Silicon Valley Is Not The Only Tech Promised Land
Panelists Stress Locality During Innovation Nation Town Hall on UMBC Campus
On Sunday, November 13th 2011, local tech personality Mario Armstrong hosted “Innovation Nation” a live screening of the much anticipated CNN “Black in America 4” documentary that took a look at two black entrepreneurs who decided to organize the NewME Startup Incubator in Silicon Valley aimed at helping minorities break into and learn from the technology startup scene. Mario also moderated a panel of local businessmen/women in and two members who participated in the NewMe Startup Accelerator program that aired immediately following the screening that focused on not only gaining insight and identifying issues, but also asking the question “what’s next for blacks in technology”.
I attended the event on the University of Maryland – Baltimore campus and from the sponsors of the event, observations from the panel, to the questions from the crowd, one thing was clear – While trying to break into the technology startup scene by being in the epicenter where it all happens is ideal, there are also opportunities for minorities to seek out guidance, make connections, and take advantages of resources/funding locally as well.
Sponsors included AT&T, the Maryland Department of Business and Economic Development, UMBC and others and the purpose of the event was to discuss key issues that arise from the latest “In America” segment. Topics of discussion included diversity in Silicon Valley, STEM education in schools, and how can minorities, given all the issues and challenges, can still turn the corner and make a meaningful impact on the tech scene.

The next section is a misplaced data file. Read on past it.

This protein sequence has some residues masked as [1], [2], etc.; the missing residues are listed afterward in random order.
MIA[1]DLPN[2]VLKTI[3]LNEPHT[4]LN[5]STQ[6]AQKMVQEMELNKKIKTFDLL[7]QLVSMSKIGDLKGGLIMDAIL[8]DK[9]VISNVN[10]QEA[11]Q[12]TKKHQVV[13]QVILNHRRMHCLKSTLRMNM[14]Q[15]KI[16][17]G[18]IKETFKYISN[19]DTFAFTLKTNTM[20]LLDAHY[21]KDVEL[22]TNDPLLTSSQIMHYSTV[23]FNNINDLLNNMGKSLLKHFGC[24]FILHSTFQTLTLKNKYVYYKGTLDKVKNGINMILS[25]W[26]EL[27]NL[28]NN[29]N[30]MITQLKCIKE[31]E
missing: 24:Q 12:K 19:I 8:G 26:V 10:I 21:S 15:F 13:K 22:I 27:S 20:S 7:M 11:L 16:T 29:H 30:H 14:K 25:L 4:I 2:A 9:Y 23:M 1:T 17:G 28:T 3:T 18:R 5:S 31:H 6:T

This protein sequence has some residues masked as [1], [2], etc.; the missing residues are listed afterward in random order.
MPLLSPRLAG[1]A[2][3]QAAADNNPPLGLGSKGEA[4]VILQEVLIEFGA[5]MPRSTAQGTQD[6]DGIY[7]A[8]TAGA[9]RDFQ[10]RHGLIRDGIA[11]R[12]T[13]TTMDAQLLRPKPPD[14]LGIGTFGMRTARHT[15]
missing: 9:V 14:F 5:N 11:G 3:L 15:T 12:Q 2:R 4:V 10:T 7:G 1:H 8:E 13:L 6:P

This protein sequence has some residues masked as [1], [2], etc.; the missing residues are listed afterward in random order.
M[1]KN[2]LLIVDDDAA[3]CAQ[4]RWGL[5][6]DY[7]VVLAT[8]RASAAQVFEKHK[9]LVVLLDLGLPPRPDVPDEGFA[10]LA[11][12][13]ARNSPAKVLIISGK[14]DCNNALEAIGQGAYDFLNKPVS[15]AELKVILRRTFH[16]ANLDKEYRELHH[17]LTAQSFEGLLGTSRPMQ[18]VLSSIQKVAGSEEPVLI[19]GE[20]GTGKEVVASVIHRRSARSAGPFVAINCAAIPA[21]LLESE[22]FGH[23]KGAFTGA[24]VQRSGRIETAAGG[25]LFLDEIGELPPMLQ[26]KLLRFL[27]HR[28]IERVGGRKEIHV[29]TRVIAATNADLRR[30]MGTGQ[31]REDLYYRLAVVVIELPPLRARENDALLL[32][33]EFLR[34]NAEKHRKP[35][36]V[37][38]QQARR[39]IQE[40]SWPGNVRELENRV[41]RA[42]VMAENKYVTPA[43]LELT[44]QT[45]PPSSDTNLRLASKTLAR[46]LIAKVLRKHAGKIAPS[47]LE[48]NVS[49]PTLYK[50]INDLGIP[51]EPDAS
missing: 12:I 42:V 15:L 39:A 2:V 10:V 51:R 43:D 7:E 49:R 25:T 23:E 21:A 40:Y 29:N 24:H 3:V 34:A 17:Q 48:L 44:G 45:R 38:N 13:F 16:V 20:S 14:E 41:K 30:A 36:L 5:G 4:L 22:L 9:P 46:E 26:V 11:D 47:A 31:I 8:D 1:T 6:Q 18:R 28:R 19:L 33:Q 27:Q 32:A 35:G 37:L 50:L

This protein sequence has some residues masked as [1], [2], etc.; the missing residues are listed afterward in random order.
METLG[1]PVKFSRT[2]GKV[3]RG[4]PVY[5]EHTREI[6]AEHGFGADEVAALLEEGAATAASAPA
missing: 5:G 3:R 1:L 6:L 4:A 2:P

It was the comments of Wayne Sutton, NewMe co-founder, participant, and Innovation Nation panelist that struck a cord with me the most. He fielded a question from the audience in regards to how can you get the exposure, be involved with influential networks, and get funding if you don’t have the means to actually be in Silicon Valley? Sutton answered with “We went out to Silicon Valley simply to learn how to play the game.” His comment influenced other panelists, who are mostly locals to the DC, Maryland and Virginia to chime in and reveal several resources that can help a local entrepreneur/startup succeed.
Among the list of recourses was the National Business Incubation Association that among other things, helps entrepreneurs locate local startup programs. UMBC was the host site for the panel and one of its representatives quickly pointed out that the campus houses a 71-acre Research and Technology Park with the sole purpose of offering early-stage technology and bioscience companies access to campus resources, office space, mentorship, and support services. Other panelist included, Terry Jones, managing partner of Syncom Venture Partners, that was a sponsor of the NewMe program and a local company that provides capital for media and communications companies; and David Troy, local entrepreneur, CEO and Angel Investor. That was just a taste of the actual panel at last week’s event. There were many other faces in the audience from the local tech scene who contributed to the conversation.
What am I getting at here? I think the CNN Black in America segment publically exposed an issue that many minority entrepreneurs were already keen on – Lack of minorities in technology. But more than that, I also learned that overcoming that issue and breaking into the tech scene can be as dramatic as creating a program that uproots several startup hopefuls and forces them into the tech epicenter that is Silicon Valley for several weeks. Or it can be more organic by taking advantage of local resources that may be underused, but more beneficial to minorities looking to make a name for themselves on the technology startup scene.